Leaders are often wired toward independence … toward going it alone in the task of leadership. Thankfully, the practical nature of human limitation reminds us that we cannot do it all on our own. Leaders are reminded daily that there are only 24 hours with which to work. Leaders are reminded daily that our bodies need food to eat and the rest of sleep. Our finitude reminds us that going it alone is neither practical nor beneficial within the context of leadership.

You Are Not Able to Do it Alone”

Moses faced such limitations multiple times in his life and leadership. At one point, Moses’ father-in-law Jethro stepped in and challenged Moses’ independent approach to leading: “What you are doing is not good. You and the people with you will certainly wear yourselves out, for the thing is too heavy for you. You are not able to do it alone” (Exodus 18:17-18).

Thousands of years later, leaders are still battling this reality Moses faced. So how can we work against this tendency? A quick answer to this is we need to remember that we are not alone.

Interdependence and Dependence

First, as with Moses, we have other people within our communities with whom we are able to partner in meeting the goals that matter to our organizations. As with Moses, we need to learn healthy interdependency in our leadership. We rise to greet the day with a community of people who are likely much more willing to partner with us than we think. We rise to family, friends, and associates with whom we may link arms and work toward the goals that matter most to our organizations.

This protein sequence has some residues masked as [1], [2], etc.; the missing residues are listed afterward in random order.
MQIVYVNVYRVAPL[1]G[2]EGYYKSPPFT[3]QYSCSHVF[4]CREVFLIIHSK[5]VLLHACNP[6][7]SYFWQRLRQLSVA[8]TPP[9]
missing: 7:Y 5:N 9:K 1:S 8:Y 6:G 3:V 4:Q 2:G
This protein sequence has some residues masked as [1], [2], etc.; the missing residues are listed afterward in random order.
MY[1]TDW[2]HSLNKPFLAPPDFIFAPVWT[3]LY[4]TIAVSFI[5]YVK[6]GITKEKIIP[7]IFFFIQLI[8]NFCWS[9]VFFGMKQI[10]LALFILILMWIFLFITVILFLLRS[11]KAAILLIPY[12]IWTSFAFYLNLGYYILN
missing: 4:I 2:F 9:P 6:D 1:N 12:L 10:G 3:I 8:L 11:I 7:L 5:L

For some communities, cultivating this interdependency means that leaders need to equip and empower volunteers. For other communities, this means equipping and empowering staff and coworkers with whom we serve on a common mission. As with Moses, we need to resist our tendency to go it alone. We must look for authentic partners with whom we may work and serve.

Second, as with Moses, we may rise to greet the day with a heavenly father who is ready to lead and guide us. As with Moses, we may learn our healthy dependency on God in life and leadership. Although leaders have a tendency to “wake up with the steering wheel in their hands,” leaders who are mindful of God’s presence recognize that they are not alone even when no one else is around.

On this point of remembering God’s presence, I appreciate a prayer of St. Patrick. Here are some excerpts from this prayer:

I arise today through the strength of heaven….

I arise today through
God’s strength to pilot me,
God’s might to uphold me,
God’s wisdom to guide me….

Christ shield me today against wounding.
Christ with me, Christ before me, Christ behind me….

I arise today
through the mighty strength of the Lord of creation”

Though sometimes drawn toward independence, leaders need to remind themselves early in the day that they are not alone.

  • I arise and awake to a God who is ready to “pilot me,” “uphold me,” and “guide me” through the demands of my day.
  • I arise to a day where there are opportunities to partner with others in work that matters.
  • I arise, and I remember that I am not alone in my leadership journey.